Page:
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Might have already been canvassed here, so apologies if so, but does that player have to stand the mark? In particular, I'm thinking of the circumstance where there is a 2 on 1, a forward takes a mark 50m out and his team mate runs towards goal with no one on him. The man on the mark wouldn't be allowed to defend properly and the attacking player running in would get basically a 'free shot'.

 

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2 hours ago, dworship said:

Actually no, players are all coached to play to the whistle so onus is on the player. It's immaterial how long it takes for the umpire to call play on. We regularly see frees given when the player with the ball moves a little but not off the line and the player on the mark moves forward over the mark in anticipation.

When a player with the ball does move off the line the player on the mark still couldn't move forward over the mark until "play on" was called. This has just been extended to sideways and backward movement and it will be much more obvious when a player moves in anticipation instead of waiting for the umpires call.

As I've said in an earlier post, I think this will be easier for Umpires to adjudicate and it's up to the players to play to the call. Will there be some howlers? Probably, and while I understand the angst around yet another rule change (especially when we look at previous flaws). I'm starting to warm to this one but we won't really know till halfway through the season. The better drilled and disciplined teams will no doubt get an advantage in the early rounds and I hope we're one of them. It will be a litmus test in that regard.

Technically correct of course but that won't help supporters frustration when it occurs. 

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17 hours ago, FireInTheBennelly said:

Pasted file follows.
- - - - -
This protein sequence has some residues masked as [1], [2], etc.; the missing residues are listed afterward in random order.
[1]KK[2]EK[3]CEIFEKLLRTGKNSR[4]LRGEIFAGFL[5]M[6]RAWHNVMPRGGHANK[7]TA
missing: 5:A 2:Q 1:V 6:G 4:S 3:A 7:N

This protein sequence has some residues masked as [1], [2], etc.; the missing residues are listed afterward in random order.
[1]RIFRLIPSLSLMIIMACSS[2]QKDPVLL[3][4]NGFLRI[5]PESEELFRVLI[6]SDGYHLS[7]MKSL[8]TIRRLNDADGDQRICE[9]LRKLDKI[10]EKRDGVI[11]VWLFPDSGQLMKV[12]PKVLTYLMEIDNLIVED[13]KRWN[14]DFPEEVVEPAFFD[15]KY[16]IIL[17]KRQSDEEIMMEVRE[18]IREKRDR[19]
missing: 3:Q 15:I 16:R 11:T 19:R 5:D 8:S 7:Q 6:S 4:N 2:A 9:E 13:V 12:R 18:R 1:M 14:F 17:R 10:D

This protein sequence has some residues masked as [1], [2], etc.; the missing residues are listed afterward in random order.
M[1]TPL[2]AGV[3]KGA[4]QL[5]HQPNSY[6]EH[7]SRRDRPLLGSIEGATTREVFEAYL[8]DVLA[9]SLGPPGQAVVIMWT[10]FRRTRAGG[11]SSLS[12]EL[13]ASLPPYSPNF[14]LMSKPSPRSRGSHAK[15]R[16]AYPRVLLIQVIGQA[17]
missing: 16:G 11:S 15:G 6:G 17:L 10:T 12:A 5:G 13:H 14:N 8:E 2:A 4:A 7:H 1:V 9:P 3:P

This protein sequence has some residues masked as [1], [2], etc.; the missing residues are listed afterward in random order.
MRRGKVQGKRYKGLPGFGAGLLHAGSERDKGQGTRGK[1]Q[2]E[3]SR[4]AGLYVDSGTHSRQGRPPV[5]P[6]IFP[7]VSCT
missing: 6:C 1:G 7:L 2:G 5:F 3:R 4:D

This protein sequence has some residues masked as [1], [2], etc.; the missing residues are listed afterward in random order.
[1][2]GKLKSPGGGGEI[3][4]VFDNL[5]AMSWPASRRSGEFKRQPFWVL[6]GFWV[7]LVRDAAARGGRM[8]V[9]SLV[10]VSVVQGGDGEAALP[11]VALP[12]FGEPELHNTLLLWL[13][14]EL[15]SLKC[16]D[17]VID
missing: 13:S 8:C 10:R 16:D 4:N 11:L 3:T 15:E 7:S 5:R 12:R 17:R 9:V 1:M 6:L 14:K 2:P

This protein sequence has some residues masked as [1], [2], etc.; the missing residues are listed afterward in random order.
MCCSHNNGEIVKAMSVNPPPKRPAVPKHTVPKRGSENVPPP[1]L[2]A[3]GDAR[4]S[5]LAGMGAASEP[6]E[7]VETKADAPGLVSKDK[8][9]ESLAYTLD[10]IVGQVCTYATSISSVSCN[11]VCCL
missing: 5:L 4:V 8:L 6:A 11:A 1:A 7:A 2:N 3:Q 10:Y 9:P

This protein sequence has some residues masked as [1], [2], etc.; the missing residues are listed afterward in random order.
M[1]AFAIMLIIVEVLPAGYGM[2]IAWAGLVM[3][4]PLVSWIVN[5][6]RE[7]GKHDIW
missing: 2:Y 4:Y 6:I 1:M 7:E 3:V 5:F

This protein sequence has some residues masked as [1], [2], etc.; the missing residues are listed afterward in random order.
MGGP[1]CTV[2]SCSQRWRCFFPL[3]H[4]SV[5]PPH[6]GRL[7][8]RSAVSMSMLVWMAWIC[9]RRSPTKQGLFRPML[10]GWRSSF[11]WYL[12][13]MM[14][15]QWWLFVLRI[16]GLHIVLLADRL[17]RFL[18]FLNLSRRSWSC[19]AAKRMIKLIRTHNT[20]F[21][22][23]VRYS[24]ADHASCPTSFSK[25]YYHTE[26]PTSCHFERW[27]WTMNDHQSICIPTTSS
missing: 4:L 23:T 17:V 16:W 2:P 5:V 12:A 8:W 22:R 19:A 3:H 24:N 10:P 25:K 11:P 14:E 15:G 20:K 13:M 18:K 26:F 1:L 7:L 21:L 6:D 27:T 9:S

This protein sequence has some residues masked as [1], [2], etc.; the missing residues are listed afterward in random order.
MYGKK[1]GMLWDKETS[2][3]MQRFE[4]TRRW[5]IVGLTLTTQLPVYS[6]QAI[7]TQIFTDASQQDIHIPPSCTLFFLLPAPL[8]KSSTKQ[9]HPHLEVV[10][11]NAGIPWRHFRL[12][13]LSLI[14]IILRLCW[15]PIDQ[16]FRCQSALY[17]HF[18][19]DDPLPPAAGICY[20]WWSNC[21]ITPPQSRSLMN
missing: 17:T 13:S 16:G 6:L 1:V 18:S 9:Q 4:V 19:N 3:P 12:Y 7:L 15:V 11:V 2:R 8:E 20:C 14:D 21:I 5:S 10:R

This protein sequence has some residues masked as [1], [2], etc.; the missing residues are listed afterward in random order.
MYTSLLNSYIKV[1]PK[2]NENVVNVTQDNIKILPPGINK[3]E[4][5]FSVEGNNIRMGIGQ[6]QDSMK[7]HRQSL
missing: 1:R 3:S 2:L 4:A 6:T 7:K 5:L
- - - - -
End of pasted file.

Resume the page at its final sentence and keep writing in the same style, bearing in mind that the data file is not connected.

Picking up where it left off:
The umps used to call out to the man on the mark 'back 2 metres' etc, but now they'll have to bring them exactly to the mark, as we know one step off that mark in any direction is a 50.

So now it'll be back 2 metres, 1 metre right, further right, too far, a little to the left, inch right. That's it

Maybe we call it the JFK rule. Back and to the left.

I don't believe the above will happen. They will be called back like they currently do but if you're in the vicinity of the mark then they will just call "Stand" and the player will not be able to move in any cardinal direction. Before the chorus of naysayers starts; where the mark is, is an arbitrary point determined by the Umpires already. Per the rules below, that's allowed.

2021 Laws of the Game.

20.1 STANDING THE MARK AND THE PROTECTED AREA
20.1.1 Standing The Mark
When a Player is awarded a Mark or Free Kick, one Player from the opposing Team may:
(a) stand on The Mark; or
(b) otherwise be directed by a field Umpire.

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6 hours ago, Lord Nev said:

Might have already been canvassed here, so apologies if so, but does that player have to stand the mark? In particular, I'm thinking of the circumstance where there is a 2 on 1, a forward takes a mark 50m out and his team mate runs towards goal with no one on him. The man on the mark wouldn't be allowed to defend properly and the attacking player running in would get basically a 'free shot'.

 

They don’t have to stand the mark. Heard from a few people at different clubs that some coaches were trialing abandoning manning the mark in certain parts of the ground and instructing players to instead just flood back to clog up the defensive 50. This rule change is going to make for some ugly defensive matches of footy IMO.

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On 2/18/2021 at 10:49 AM, Accepting Mediocrity said:

Add this to the long list of poorly thought out, untested rule changes the AFL have introduced on the back of the myth that high scoring = good football.

If a player takes a mark, and takes a couple of lateral steps and is clearly about to play on, is the bloke standing the mark seriously just meant to stand there glued to the spot until the umpires call play on? They'll be paying an extra dozen 50m penalties a game. Although that will increase scoring, so I guess the AFL will pat themselves on the back.

 

As this new rule reads, this will be an outcome; another AFL black mark and gametime interruption. Additionally, it may negatively affect the 'mark and play on ... ' character of the game - most inadvisable. 

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On 2/18/2021 at 12:38 PM, FireInTheBennelly said:

it opens up another option for umpires to influence results